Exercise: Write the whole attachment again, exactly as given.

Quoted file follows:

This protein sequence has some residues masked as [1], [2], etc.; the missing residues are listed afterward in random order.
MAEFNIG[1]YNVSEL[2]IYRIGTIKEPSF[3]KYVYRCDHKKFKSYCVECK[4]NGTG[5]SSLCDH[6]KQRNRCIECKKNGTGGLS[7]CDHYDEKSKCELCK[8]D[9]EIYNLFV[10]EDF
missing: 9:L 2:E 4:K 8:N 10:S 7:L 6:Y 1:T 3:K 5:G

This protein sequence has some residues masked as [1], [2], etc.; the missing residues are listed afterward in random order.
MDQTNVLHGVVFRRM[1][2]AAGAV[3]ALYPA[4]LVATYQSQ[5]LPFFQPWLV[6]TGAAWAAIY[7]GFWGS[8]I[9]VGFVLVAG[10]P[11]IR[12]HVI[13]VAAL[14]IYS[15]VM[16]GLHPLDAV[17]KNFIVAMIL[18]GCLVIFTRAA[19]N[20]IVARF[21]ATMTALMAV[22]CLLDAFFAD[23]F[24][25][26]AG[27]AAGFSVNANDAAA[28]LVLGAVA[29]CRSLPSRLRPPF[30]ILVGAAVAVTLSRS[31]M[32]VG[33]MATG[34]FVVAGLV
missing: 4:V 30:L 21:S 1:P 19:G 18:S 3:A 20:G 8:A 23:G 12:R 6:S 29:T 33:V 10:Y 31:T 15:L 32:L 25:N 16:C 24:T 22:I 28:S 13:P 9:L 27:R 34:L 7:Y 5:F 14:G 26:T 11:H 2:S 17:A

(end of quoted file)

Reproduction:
This protein sequence has some residues masked as [1], [2], etc.; the missing residues are listed afterward in random order.
MAEFNIG[1]YNVSEL[2]IYRIGTIKEPSF[3]KYVYRCDHKKFKSYCVECK[4]NGTG[5]SSLCDH[6]KQRNRCIECKKNGTGGLS[7]CDHYDEKSKCELCK[8]D[9]EIYNLFV[10]EDF
missing: 9:L 2:E 4:K 8:N 10:S 7:L 6:Y 1:T 3:K 5:G

This protein sequence has some residues masked as [1], [2], etc.; the missing residues are listed afterward in random order.
MDQTNVLHGVVFRRM[1][2]AAGAV[3]ALYPA[4]LVATYQSQ[5]LPFFQPWLV[6]TGAAWAAIY[7]GFWGS[8]I[9]VGFVLVAG[10]P[11]IR[12]HVI[13]VAAL[14]IYS[15]VM[16]GLHPLDAV[17]KNFIVAMIL[18]GCLVIFTRAA[19]N[20]IVARF[21]ATMTALMAV[22]CLLDAFFAD[23]F[24][25][26]AG[27]AAGFSVNANDAAA[28]LVLGAVA[29]CRSLPSRLRPPF[30]ILVGAAVAVTLSRS[31]M[32]VG[33]MATG[34]FVVAGLV
missing: 4:V 30:L 21:S 1:P 19:G 18:S 3:A 20:G 8:A 23:G 12:R 6:S 29:T 33:V 10:Y 31:T 15:L 32:L 25:N 16:C 24:T 22:I 28:S 13:P 9:L 27:R 34:L 7:Y 5:F 14:G 26:T 11:H 2:S 17:A